THE ROBBER SYMPHONY (1936)
Article 3178 by Dave Sindelar
Viewing Date: 2-25-2010
Posting Date: 4-27-2010
Directed by Fredrich Feher
Featuring Hans Feher, Magda Sonja, George Graves
What it is: Surreal crime musical?
A bag of loot is stashed in a piano that belongs to a family of traveling entertainers. A gang of robbers tries to get the loot back, and though they kidnap two members of the troop, the third, a young boy, has run off with the piano.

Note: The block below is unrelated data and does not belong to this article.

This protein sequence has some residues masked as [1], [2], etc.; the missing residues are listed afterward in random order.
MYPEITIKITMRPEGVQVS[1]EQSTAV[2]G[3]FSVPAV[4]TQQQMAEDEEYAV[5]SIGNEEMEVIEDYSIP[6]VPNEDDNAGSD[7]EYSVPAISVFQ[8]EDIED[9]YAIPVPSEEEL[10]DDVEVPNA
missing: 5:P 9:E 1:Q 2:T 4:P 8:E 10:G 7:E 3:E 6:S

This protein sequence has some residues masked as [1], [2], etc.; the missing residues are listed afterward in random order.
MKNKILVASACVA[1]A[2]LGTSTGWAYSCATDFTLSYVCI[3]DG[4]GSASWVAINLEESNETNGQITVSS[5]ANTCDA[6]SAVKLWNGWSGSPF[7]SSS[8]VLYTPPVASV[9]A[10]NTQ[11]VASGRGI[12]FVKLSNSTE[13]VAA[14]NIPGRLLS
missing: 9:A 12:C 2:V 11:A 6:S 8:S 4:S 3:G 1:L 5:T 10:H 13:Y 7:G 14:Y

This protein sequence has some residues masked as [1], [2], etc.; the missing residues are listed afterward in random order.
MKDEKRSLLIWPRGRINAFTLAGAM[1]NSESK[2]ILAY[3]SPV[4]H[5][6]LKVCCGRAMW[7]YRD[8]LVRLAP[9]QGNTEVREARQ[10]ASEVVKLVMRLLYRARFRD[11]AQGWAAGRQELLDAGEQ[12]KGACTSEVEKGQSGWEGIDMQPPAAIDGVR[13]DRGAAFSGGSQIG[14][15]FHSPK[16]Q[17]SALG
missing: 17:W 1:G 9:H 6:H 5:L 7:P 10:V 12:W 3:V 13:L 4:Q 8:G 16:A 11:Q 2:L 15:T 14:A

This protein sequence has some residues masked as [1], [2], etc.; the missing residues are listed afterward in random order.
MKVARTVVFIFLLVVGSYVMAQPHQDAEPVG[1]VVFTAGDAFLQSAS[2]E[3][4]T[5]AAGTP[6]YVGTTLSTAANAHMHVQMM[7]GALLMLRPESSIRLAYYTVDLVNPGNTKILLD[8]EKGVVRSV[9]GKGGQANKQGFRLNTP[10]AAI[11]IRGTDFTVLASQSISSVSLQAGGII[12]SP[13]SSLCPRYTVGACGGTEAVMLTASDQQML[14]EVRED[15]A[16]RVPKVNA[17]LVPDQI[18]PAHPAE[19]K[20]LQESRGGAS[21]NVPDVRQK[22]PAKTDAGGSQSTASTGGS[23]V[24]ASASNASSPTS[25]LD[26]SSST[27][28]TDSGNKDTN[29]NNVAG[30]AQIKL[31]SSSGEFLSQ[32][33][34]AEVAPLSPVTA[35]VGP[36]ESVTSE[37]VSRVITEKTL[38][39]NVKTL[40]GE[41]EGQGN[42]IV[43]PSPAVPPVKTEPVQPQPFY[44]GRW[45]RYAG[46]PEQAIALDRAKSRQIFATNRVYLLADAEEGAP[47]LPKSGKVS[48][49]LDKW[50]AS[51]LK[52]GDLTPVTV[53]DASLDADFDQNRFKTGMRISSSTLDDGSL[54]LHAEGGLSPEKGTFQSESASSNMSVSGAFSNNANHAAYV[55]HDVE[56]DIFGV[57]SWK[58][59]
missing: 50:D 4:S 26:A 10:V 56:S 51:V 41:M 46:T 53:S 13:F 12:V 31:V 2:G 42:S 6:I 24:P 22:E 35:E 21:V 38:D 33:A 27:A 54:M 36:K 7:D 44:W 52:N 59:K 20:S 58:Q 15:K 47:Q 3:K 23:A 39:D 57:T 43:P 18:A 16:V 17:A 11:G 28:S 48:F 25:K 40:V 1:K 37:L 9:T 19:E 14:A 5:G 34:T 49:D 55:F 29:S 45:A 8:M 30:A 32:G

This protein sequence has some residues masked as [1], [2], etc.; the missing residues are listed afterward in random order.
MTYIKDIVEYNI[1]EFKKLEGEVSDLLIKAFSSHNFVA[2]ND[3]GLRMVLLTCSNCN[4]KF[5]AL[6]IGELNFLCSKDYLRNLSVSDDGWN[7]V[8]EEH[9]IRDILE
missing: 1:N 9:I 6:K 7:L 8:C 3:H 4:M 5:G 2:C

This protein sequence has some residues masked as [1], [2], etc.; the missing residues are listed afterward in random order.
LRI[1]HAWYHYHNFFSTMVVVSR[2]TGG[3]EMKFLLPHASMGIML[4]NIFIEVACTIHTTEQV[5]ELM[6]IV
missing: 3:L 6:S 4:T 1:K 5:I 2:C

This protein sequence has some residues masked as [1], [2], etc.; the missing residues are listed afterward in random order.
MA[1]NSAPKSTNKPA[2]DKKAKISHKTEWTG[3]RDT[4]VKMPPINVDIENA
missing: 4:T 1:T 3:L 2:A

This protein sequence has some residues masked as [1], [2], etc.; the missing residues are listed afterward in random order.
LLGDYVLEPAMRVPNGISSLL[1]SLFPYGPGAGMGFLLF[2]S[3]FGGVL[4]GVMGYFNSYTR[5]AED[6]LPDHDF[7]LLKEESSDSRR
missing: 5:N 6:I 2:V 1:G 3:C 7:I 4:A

“The Motion Picture Guide” classifies this movie as a fantasy, but whether this movie actually belongs to that classification is a difficult thing to settle. A straightforward discussion of the plot yields little to qualify that classification, but the style in which the movie is shot is determinedly non-realistic, what with its surreal images (an orchestra made up of mustachioed men in bowlers is one touch) and it’s various cinematic techniques (lots of fast motion photography and the occasional moments in which the film is run backwards) tend to give us the feeling that this takes place in another world entirely. Apparently, English and French versions of the movie were made, but the movie tries as much as possible to rely on visuals and music to tell the story (in fact, the credits do not speak of the movie of having been directed but of having been “composed”) that the language is almost secondary; in fact there are moments where the talking is more for the sound of what’s being said rather than for the substance of it. All around, this is one strange and unique movie, sometimes confusing, but made with energy and wit. Director Friedrich Feher appears as an actor in THE CABINET OF DR. CALIGARI, and uncredited co-producer Robert Wiene directed that silent classic, so this should give you a bit of an idea of what you’re getting into here.